Medicare and Medical Concierge Services

In this article...
  • Concierge medicine is an on-call, retainer-based medical service, and Medicare may help cover costs if physicians meet specific criteria. Find out more.

Concierge medicine, sometimes referred to as retainer-based medicine or boutique medicine, refers to a practice in which primary care physicians offer direct services in exchange for monthly membership or retainer fees. Many individuals appreciate the benefits of concierge medicine, which include personalized care and direct access to primary care physicians 24 hours a day. Concierge practices are gaining popularity as an alternative to traditional care, but there are also limitations in terms of insurance coverage

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Does Medicare Cover Concierge Services?

Medicare may offer coverage for certain medical concierge services if beneficiaries choose practices that accept Medicare. However, it's important to note that Medicare will only pay for actual health services provided. It will not, under any circumstances, pay for membership fees. Survey studies have shown that approximately 2 in 5 concierge practices accept Medicare, so options for beneficiaries may be limited. If a concierge practice does accept Medicare, it must follow all Medicare rules. 

How Do Physicians Bill for Concierge Services? 

Typically, concierge practices bill private insurers and Medicare for covered services and bill clients directly for non-covered services and membership fees. Individuals are generally expected to pay any copayments the same way they would with standard primary care physicians.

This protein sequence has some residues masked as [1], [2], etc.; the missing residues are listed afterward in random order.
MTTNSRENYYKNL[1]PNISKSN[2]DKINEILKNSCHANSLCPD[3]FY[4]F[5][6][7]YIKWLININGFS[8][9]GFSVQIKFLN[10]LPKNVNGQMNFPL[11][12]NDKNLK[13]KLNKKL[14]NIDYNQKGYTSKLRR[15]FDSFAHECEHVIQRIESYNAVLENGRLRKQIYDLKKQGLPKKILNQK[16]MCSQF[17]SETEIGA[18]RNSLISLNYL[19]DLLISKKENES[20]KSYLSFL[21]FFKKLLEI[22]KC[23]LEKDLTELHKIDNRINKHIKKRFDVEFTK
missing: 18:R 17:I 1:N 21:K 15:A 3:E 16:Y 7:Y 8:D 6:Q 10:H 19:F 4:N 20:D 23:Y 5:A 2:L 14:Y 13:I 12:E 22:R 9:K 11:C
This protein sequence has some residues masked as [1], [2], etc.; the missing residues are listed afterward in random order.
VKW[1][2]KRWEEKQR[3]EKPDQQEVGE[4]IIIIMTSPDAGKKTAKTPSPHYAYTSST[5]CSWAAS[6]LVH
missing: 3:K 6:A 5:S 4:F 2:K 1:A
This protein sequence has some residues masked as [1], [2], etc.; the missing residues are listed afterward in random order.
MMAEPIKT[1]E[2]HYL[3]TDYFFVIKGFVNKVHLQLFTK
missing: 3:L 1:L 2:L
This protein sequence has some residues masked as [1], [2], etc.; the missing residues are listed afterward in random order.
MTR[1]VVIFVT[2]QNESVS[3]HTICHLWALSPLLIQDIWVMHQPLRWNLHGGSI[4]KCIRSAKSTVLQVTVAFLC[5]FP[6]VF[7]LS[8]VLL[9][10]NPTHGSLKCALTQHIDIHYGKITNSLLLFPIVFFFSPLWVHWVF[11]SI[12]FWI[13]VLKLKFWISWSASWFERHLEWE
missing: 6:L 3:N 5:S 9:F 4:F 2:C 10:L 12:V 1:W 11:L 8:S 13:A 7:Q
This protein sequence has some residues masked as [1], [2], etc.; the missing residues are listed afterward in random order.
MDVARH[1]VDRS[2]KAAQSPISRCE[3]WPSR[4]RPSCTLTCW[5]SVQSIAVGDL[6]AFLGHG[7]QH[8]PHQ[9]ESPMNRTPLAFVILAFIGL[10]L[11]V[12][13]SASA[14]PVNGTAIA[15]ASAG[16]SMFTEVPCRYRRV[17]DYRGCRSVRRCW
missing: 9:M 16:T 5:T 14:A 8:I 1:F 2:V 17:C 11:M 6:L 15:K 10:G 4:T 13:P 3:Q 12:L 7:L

How Much Do Concierge Services Cost?

The costs for medical concierge services can vary greatly depending on the specific practice and services provided. Clients are typically billed for membership fees on a monthly basis, and they can range between $100 and $250 per month. Annual costs can range between $1,500 for basic care and $20,000 for specialized treatments and services.

What Are Some Pros and Cons of Concierge Medicine? 

One of the most attractive benefits of concierge medicine is the elimination of long waiting times for both the actual appointments and the amount of time individuals spend in the waiting room. While specific offerings can vary per practice, many concierge practices guarantee same-day or next-day appointments, and appointments typically start at the time scheduled. 

In most cases, retaining a concierge practitioner as a primary care physician allows individuals 24/7 access to care. Physicians are typically on call and available for telephone or video call consultations, and most offer emergency services when needed. Concierge practices may also have in-house specialists on staff, which helps reduce the stress of having to wait for referrals or travel to specialists.

The overall cost of services tends to be one of the biggest cons of concierge medicine. While Medicare may cover certain treatment costs through participating practices, it does not cover membership fees under any circumstances. Similar to Medicare, other private insurance companies may assist with some, but not all, costs of concierge medical services. This means individuals may end up paying more out-of-pocket expenses than they would with a traditional medical practice. 

Another downside to medical concierge services is the limited locations. Concierge medical practices aren't located in every state and city, so certain individuals may not have access to this type of service. In areas with limited concierge practices, those practices may be at capacity and unable to take on new clients. 

Are Medical Concierge Fees Tax-Deductible? 

Medical concierge fees are considered tax-deductible medical expenses as long as an individual utilizes the physician's services within the specified tax year and the fee amounts go toward actual healthcare services, such as routine physical exams. If a retainer fee is for access to the physician only without any services included, it can't be written off as a deduction in most cases.  Anyone with questions regarding tax-deductible medical concierge fees should consult with a tax professional to ensure correct filing at tax time. 

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